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Remembered Today:

Capt A. F. Reilly of the Zhob Militia


Kimberley John Lindsay
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Dear GWFs,

Arthur Frederick Reilly (‘Adjutant, Cavalry, Zhob Militia’) had joined the IARO in 1916, and was qualified in Pushto and Hindustani. Reilly had previously been ‘Assistant Superintendent of Frontier Police’ and was attached Zhob Militia on 17 December 1916.

He played an important part on 30 May 1919, leading a rescue effort in the final stages of Major Russell’s much-quoted withdrawal with the still-loyal remnants of his South Waziristan Militia, when Russell ordered Reilly’s Zhob Militia to make a stand.

Most unfortunately, Capt Reilly lost his life in the final action, when pinned under his mortally wounded horse. Russell was subsequently awarded the DSO, but Reilly got nothing…

Does anyone have an Image of the gallant and capable Capt A. F. Reilly, IARO...?

Kindest regards,

Kim.

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  • 4 weeks later...

Dear GWFs,

I hold the medals (sans his KPM GVIR) of Lieut G. A. Swift, IARO (later IP), a colleague of the unfortunate Capt A. F. Reilly - both Zhob Militia. 

The fine CIE, DSO group of medals to Major Russell of the South Waziristan Militia are held by the National Army Museum. These were generously donated by his son...

Kindest regards,

Kim.

G. A. Swift, Zhob Militia, Indian Police.JPG

Maj Guy Russell, SW Militia.jpg

Swift 1919 Zhob.jpg

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  • 1 year later...

Dear Kim

i came across your post on Captain A F Reilly via Google, so joined this website so I can reply. Arthur Frederick Reilly, affectionately known as "Tet" was the older brother of my husband's grandfather. I know a lot about his ancestry and his surviving siblings as genealogy is a hobby of mine. I knew about the engagement in which he was killed, but had not seen details of his service dates before. He was born in India as many of his siblings were. i see the Raj is an interest of yours so you might be interested to know that Arthur's grandfather was Professor Calcott Reilly, from 1871 head of the Royal Indian Engineering College at Coopers Hill, Surrey. All his 5 sons became engineers and trained at the college. At least 2 of them then deployed to India to work on building the railways. There is a type of gate called a Reilly gate in the Indian railway network. The highest award at one of the engineering colleges in modern India is still called the Calcott Reilly Medal. Arthur's father Frederick Reilly was one of the sons who went to India, where he and his wife raised several children. Once back in the UK, Frederick retired to pursue a second career as an artist. He worked in oils and painted several good portraits including one of General Taylor of the RIEC. Money became tight and Fred took one last hurrah job as an engineer in what is now Guyana, South America - he caught Malaria and died on the voyage home and was buried at sea 1905. Arthur returned to India and died in action in Waziristan. He left what he had in his will for the education of his youngest brother Noel, my husband's grandfather. Thanks to this legacy Noel's widowed mother was able to send him to Merchant Taylor's School and he eventually ended up at Cambridge and had an illustrious career in public Service (including the Ministry of Information '39-'45) and the World Bank. He was always grateful to Tet for this start in life.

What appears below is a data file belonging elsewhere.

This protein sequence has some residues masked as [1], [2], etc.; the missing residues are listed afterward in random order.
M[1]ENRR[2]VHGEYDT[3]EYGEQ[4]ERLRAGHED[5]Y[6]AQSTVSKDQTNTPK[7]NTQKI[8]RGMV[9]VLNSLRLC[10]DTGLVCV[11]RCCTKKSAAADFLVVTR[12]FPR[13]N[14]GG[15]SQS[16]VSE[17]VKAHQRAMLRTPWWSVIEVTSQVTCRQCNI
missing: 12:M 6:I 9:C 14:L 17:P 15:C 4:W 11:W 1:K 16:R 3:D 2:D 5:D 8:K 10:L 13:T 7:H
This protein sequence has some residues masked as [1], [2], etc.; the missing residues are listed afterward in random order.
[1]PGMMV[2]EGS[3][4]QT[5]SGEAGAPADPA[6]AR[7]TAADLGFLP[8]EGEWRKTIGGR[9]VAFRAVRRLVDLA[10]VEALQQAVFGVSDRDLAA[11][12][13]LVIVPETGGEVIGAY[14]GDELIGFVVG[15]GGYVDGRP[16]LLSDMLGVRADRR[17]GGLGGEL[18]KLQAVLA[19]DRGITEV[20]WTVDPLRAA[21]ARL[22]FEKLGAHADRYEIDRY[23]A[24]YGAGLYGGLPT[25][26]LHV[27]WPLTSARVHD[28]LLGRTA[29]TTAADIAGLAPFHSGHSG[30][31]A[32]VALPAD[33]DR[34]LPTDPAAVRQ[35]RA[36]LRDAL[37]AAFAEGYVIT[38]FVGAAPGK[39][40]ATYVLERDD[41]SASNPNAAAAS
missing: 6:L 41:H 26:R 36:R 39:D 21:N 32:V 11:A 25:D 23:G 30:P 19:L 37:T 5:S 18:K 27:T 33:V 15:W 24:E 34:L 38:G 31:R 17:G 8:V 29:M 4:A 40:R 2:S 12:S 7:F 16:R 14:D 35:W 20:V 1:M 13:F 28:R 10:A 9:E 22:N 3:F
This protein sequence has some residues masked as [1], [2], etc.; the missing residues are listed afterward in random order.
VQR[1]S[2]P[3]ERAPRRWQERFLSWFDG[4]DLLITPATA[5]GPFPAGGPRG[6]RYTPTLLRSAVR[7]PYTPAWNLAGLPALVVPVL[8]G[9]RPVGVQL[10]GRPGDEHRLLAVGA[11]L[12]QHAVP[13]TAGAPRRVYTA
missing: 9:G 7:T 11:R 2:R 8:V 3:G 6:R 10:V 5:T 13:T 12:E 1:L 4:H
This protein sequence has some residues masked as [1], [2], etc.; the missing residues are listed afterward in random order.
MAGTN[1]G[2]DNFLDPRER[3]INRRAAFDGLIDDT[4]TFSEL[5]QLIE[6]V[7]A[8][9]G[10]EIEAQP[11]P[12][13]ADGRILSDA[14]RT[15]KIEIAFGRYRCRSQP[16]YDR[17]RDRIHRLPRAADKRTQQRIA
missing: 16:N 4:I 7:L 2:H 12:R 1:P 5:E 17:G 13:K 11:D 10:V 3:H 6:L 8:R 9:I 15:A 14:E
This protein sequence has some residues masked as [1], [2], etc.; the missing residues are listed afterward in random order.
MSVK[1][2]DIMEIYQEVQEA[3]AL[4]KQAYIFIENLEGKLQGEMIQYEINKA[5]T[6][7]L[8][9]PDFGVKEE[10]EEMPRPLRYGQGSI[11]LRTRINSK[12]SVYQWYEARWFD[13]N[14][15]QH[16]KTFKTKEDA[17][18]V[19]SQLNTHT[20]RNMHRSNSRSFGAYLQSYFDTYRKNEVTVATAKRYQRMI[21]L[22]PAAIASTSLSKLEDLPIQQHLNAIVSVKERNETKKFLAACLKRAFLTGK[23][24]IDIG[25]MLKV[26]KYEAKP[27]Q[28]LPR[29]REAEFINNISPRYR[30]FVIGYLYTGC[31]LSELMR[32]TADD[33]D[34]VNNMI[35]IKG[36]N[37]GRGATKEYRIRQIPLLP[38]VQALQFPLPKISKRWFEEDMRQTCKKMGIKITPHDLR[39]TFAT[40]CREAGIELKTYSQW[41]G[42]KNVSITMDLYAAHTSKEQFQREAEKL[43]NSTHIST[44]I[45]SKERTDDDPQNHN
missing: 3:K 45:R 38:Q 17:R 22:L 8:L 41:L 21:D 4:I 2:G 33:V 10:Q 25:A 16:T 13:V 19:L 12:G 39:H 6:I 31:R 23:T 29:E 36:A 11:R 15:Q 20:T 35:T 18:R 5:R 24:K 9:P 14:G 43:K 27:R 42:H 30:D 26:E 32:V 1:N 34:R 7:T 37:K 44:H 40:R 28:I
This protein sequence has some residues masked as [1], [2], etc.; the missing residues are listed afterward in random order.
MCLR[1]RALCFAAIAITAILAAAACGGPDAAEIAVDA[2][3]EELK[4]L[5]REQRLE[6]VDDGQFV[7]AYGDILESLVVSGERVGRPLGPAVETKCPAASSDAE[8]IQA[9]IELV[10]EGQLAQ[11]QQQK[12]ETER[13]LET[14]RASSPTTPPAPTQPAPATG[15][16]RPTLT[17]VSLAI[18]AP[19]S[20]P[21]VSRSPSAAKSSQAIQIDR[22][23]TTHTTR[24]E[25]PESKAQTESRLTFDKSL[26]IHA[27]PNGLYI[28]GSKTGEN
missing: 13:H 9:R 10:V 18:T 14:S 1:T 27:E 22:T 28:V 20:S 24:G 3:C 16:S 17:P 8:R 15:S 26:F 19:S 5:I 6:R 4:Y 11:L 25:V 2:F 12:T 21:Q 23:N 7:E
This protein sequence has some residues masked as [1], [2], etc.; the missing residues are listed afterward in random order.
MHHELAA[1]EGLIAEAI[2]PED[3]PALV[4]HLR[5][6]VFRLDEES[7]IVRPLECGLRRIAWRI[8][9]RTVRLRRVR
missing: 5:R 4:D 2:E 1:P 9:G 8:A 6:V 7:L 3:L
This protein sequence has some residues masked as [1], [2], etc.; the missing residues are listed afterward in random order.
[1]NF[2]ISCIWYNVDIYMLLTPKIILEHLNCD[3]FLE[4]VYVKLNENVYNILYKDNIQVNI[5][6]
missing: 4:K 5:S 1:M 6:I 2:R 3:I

I have several photos of Tet as a young man but they are currently in storage. When I get my hands on my files again I would be pleased to send you a good picture of him. Additionally, though I cannot find the reference online today I do remember that Tet's colleagues regretted his not being awarded a decoration for his part in the action in which he died and they clubbed together to put up a window in a chapel in his honour somewhere. If I remember where or can find the reference I will forward.

Thank you for including the picture of Colonel Russell's medals. Moving to see those. Tet was in all our thoughts this past weekend. I don't know the whereabouts of any medals he may have had. Possibly with descendants of his older brother who i know of but we are not properly in touch. I love your description of him as gallant and capable. That is just how I picture him too.

Kind regards,

Clarissa

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Dear Clarissa,

I was thrilled to bits to read all about the indeed gallant and capable Arthur Reilly. Oftentimes there were only a certain number of decorations to be distributed, and those who were Killed in Action were usually left out, anyway. However, one would have thought that he was due at least a Mentioned in Despatches.

Tantalizing to know that photos exist of "Tet" Reilly...

I attach a picture of "Tet's" fellow Zhob Militia officer, G. A. Swift (later KPM and Indian Police), whose medals I hold. A. F. Reilly was also Indian Police, pre-1914, I believe.

Kindest regards,

Kim.1407888135_2LtG.A.Swift1916ScannedbyDerekGWF.jpg.679f8ff83483567aa9ed728ea44a0272.jpg 

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